Monday, May 14, 2007

It's Not the Theological Agreement That Matters

Over in Dylan's Grace Notes (via Fr. Jake) we have an invitation to discuss "a list of points on which I think I and many 'progressives' agree with the vast majority of 'reasserters.'" I don't see any significant problems with the original list of points, though I would certainly throw in adherence to the Nicene Creed as a point of agreement.

But there is another point about which there is agreement, and this point is what is creating the battle: Moral teaching is a central purpose of the church. Certainly both, um, factions believe this. On The Issue That Is Driving This, they are committed to teaching some moral position. If there is much of a difference, it's that the progressives are more sanguine about their ability to pass judgement on the world and to effect change.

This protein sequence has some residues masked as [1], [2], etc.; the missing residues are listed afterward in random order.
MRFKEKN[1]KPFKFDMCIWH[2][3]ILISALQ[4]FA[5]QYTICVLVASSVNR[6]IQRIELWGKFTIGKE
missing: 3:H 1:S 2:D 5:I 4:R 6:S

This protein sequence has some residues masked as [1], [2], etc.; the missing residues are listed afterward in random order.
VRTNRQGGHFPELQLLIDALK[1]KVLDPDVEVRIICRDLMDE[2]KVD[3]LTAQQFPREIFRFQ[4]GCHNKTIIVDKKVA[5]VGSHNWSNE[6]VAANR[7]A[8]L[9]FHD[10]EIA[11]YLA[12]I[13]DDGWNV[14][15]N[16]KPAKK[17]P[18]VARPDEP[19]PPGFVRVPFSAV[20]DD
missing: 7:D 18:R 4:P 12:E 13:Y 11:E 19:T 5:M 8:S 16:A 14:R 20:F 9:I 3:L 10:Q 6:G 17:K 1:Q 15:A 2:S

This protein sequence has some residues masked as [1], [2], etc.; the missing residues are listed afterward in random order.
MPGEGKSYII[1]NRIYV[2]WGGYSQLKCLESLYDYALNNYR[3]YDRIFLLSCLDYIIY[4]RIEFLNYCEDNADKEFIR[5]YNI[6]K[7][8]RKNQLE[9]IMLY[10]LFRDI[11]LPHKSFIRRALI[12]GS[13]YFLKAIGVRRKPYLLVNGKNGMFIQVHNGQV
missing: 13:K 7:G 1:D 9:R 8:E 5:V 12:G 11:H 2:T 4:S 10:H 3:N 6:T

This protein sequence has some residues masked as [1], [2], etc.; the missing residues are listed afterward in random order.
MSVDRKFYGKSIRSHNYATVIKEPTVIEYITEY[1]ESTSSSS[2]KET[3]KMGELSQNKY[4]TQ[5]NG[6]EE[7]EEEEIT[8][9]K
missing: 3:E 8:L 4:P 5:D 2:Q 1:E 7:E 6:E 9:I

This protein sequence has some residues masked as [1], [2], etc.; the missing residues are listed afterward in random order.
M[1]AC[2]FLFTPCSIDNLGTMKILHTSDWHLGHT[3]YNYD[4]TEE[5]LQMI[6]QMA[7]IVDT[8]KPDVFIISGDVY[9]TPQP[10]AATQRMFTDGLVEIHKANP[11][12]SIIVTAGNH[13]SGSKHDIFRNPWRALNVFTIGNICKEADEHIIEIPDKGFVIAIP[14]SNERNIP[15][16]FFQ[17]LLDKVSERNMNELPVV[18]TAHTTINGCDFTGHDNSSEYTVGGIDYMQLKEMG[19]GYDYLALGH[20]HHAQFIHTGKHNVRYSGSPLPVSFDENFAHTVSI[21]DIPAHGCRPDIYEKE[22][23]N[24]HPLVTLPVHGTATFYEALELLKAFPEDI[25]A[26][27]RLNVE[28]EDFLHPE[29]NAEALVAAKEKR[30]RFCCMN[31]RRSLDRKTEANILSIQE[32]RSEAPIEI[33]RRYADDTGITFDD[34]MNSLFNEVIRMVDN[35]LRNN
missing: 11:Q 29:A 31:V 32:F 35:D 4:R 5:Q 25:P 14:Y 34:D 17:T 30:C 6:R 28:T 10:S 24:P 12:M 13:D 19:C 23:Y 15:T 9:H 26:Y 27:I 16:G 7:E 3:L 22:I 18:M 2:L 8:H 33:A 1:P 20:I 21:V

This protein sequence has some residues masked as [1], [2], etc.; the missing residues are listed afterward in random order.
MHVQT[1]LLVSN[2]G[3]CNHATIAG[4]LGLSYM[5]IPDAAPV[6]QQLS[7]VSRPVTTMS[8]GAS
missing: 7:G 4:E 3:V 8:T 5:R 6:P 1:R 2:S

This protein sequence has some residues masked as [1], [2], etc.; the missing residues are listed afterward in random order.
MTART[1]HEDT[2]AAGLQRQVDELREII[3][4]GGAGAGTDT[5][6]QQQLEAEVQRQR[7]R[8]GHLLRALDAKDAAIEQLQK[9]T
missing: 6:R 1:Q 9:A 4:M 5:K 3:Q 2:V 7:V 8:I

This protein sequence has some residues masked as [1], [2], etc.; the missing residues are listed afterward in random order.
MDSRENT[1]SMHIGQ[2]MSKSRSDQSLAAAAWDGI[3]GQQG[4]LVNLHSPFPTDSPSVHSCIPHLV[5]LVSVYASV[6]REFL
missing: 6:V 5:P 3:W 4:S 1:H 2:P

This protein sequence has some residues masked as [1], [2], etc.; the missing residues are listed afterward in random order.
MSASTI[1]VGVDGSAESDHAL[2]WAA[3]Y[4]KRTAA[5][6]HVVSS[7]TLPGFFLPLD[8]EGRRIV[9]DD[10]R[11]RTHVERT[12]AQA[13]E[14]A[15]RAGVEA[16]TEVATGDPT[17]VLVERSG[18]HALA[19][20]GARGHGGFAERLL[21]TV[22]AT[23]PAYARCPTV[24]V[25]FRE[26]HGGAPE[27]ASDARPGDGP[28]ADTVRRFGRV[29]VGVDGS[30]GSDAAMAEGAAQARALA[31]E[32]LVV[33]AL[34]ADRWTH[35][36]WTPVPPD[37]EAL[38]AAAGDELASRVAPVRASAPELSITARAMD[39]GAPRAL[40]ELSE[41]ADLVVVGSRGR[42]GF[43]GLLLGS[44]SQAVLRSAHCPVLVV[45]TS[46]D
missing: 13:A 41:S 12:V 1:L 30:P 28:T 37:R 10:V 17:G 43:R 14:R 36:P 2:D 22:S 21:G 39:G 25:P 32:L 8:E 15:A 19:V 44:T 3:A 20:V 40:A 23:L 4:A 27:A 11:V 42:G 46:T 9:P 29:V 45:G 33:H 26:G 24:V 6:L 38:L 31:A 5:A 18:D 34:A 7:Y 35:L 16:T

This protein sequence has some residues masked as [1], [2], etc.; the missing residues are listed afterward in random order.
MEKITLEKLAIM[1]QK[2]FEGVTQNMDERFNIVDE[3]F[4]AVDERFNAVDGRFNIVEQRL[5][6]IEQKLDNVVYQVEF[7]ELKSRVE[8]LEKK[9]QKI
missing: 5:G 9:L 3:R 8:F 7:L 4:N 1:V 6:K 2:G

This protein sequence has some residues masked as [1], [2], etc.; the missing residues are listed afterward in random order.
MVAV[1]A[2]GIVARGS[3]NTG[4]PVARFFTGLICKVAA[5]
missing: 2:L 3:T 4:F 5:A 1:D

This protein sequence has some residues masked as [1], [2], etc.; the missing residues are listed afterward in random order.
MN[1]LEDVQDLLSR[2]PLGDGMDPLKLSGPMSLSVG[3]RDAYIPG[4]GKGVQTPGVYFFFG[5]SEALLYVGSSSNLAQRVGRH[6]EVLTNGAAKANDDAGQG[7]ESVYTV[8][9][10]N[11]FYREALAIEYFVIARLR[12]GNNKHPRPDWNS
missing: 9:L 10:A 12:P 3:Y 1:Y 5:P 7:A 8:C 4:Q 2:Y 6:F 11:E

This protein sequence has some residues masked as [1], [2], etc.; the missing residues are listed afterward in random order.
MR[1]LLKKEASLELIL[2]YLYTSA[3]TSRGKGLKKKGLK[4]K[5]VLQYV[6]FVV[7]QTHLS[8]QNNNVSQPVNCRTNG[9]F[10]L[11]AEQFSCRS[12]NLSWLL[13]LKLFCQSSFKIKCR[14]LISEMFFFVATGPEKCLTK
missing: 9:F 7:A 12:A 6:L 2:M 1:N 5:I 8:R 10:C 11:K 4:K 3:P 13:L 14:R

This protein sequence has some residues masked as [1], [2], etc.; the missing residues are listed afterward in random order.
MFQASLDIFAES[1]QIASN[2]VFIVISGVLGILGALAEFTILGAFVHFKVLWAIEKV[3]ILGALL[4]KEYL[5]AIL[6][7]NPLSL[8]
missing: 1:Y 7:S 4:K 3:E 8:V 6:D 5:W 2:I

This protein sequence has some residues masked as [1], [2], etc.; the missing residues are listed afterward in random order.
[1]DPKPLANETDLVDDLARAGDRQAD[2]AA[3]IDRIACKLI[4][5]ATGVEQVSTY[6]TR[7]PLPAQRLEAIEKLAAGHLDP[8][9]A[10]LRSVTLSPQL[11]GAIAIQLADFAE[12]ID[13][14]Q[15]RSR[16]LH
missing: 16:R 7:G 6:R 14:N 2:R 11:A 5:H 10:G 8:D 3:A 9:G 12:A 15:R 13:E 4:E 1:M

And that leads to still another point of agreement, and the one that really enables the conflict: It's all about power and politics-- especially church power and therefore church politics. The current conflict is very much about using the church as a locus of power in an attempt to change the moral climate of the nation, if not the world.

BUT there are, for instance, feminist theologians who want to play with the God language to support the moral imperative of women's rights. Here we run into the most serious problem: the separation between systematic and moral theology cannot be maintained. So it's questionable whether points of agreement are going to persist, or (for instance) whether the social liberals are going to be able to resist the demands to abandon Nicene orthodoxy as being, well, immoral. It seems to me that they are going to find it difficult to do so.

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